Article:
Lockheed Martin has designed a system that could theoretically protect a major stretch of coastline from sea-based terrorists firing ballistic or low-flying cruise missiles. The project’s feasibility will, however, remain a mystery for another year after a $20 million funding plan was cut in half.
Lockheed says it has spent around $18 million to develop the operational view one system architecture. The US House of Representatives had provided $20 million in a draft version of the fiscal year 2006 defence budget to fund a live fire test using the system, but the Senate removed all money for the programme. The lawmakers have now agreed on a compromise that reduces the requested total by $10 million, says Dave Kier, Lockheed’s vice-president and managing director for missile defence programmes.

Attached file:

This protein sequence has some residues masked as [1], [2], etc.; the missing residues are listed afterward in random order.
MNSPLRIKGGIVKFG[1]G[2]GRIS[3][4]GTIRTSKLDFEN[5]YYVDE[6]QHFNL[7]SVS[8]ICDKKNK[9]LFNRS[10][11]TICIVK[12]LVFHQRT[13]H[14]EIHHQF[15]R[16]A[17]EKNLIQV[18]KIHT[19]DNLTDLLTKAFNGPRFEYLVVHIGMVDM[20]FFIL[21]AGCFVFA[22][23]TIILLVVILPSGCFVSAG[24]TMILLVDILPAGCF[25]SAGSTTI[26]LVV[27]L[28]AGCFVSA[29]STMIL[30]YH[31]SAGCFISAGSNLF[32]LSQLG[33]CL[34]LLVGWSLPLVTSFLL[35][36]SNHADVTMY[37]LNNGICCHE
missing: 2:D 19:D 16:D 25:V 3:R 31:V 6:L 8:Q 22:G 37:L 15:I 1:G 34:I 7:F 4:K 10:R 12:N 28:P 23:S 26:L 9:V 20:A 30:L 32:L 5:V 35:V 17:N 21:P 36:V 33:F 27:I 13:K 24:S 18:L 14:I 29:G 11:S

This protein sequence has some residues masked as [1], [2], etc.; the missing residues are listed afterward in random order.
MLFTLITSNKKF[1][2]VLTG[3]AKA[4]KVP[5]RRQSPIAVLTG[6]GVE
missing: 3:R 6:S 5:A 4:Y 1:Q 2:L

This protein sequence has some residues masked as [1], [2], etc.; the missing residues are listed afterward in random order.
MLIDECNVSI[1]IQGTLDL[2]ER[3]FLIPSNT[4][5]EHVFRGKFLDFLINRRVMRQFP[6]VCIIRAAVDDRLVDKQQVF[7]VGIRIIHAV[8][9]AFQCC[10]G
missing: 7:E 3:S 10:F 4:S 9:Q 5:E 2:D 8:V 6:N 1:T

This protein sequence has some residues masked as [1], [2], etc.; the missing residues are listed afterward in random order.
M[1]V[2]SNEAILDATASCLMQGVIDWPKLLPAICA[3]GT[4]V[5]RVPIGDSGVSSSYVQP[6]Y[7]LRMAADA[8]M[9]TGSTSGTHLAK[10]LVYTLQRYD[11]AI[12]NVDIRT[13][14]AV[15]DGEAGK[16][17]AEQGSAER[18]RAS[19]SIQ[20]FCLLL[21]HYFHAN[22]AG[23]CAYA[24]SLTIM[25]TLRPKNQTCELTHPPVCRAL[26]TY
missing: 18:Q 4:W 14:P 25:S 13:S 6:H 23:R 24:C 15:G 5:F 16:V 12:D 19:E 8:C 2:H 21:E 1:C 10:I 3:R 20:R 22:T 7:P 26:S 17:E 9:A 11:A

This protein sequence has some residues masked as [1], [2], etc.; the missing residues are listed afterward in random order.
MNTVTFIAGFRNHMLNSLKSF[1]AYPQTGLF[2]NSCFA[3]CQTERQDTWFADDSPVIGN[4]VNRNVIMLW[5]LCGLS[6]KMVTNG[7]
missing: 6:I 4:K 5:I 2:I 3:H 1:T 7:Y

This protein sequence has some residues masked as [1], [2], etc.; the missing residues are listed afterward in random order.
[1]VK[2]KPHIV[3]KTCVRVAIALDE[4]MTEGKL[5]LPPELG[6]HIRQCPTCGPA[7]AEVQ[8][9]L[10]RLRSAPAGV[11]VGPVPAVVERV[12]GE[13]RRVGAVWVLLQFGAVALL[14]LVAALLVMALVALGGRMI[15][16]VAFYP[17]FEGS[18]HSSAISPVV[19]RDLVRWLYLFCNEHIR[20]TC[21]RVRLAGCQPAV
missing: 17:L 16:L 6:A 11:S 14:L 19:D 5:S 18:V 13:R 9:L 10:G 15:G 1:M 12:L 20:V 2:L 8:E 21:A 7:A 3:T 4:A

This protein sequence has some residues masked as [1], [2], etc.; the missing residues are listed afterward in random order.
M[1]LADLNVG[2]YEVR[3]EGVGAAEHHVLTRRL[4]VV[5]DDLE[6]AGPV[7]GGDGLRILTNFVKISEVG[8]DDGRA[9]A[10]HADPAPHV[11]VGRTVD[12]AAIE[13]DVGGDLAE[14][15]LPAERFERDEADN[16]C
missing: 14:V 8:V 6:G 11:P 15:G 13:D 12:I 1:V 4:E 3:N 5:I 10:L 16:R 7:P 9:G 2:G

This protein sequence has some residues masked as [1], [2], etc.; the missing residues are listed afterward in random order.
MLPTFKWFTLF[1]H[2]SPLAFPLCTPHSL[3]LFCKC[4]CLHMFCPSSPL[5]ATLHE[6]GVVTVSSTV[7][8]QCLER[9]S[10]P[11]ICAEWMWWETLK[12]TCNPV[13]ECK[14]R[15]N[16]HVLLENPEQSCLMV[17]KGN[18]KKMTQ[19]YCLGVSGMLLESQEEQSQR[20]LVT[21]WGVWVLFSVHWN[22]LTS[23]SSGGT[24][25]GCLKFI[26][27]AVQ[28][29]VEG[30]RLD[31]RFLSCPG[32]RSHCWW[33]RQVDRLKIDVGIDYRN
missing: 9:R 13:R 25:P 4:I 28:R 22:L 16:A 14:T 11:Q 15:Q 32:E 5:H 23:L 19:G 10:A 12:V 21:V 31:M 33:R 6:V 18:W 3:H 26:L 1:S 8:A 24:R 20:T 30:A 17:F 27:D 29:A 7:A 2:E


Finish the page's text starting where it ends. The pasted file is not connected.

This money will be used by the Missile Defense Agency (MDA) to conduct further studies and simulations.
Lockheed envisages using mostly existing MDA interceptors and radars to defend against ballistic missiles, and a network of television antennas to warn against cruise missile attack, says Kier.
Source: Flight International